The more fundamental, the more a little choreography is expected, since new dancers have no idea what moves actually make sense with the dance. But as I enter more advanced classes, I want a combination of flash & trash, and key concepts I can use to create interesting movement.

In choreography classes, I struggle and so I always find myself asking about transitions and getting confused whenever the group changes orientation. This probably means I should take more choreography since I’m so comfortable with improvisation.

What do you want in a dance class these days? Where do you perceive your level is?

5 Responses to What I Want in a Dance Class

  1. Stephen York

    This looks like a good exercise. The only thing I would be concerned about is that you are already a good enough dancer that you would miss what you need to teach to someone who needs to learn the fundamentals of dance in addition to the fundamentals of a particular dance style.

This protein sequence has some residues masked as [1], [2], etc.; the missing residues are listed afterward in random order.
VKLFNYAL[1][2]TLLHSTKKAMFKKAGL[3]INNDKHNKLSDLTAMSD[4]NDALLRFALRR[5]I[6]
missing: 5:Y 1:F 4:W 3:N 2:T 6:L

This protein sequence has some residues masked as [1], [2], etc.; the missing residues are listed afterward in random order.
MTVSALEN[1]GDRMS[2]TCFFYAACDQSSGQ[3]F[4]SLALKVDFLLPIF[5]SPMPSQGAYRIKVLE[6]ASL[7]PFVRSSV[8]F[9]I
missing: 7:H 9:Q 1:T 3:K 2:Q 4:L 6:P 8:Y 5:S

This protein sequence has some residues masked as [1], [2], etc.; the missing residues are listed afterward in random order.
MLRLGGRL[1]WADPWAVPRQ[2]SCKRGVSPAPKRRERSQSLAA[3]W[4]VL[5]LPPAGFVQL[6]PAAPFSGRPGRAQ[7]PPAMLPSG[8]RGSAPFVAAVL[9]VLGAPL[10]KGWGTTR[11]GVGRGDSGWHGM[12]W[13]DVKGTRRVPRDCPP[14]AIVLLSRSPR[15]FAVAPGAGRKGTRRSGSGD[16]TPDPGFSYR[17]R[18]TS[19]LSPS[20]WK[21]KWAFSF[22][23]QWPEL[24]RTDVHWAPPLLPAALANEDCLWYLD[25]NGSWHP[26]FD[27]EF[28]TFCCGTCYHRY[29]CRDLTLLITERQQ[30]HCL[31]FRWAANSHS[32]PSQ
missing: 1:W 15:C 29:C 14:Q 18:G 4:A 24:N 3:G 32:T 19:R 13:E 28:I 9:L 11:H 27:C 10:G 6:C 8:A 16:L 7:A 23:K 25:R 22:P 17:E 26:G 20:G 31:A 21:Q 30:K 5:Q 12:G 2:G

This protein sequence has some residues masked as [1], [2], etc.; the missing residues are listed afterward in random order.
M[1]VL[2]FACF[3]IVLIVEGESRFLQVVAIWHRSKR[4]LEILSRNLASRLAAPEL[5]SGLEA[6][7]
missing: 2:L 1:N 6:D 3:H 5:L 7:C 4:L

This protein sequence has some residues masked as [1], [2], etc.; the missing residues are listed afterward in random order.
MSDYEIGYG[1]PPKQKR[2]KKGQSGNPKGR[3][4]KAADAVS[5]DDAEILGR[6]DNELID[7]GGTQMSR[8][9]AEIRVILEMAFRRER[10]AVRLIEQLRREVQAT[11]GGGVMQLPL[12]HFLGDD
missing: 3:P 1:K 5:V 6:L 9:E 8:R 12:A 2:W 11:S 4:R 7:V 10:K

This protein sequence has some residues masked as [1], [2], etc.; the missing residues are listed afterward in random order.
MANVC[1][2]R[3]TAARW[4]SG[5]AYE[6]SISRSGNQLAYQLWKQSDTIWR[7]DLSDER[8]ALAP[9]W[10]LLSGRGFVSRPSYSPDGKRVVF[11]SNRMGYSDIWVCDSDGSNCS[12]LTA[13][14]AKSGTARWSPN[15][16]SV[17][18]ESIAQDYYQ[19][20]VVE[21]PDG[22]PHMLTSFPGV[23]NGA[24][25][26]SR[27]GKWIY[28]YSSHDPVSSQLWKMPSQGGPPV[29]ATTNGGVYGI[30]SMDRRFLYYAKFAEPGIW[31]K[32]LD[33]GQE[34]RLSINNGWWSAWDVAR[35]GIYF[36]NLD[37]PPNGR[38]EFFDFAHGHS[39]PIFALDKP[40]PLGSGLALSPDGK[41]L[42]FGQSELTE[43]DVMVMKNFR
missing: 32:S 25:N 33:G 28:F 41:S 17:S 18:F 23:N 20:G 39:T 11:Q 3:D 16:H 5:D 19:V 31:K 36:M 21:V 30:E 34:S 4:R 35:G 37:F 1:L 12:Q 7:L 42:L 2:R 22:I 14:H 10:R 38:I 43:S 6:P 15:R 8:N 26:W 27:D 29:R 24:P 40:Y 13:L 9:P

For instance, I agree that theater games should be unnecessary to you at this point in a dance class, but for someone who isn’t comfortable yet communicating through motion they can be a very effective way to introduce concepts like improvisation in a new medium using one – spoken language – that they are more familiar.

  2. Ruby

    Steve, that’s a good point. When I wrote that first list, I thought about some dance classes I had taken in styles that were new to me. That’s why it’s important for dance teachers to take classes in other movement styles or even other arts, just to experience what it’s like to be a beginner again.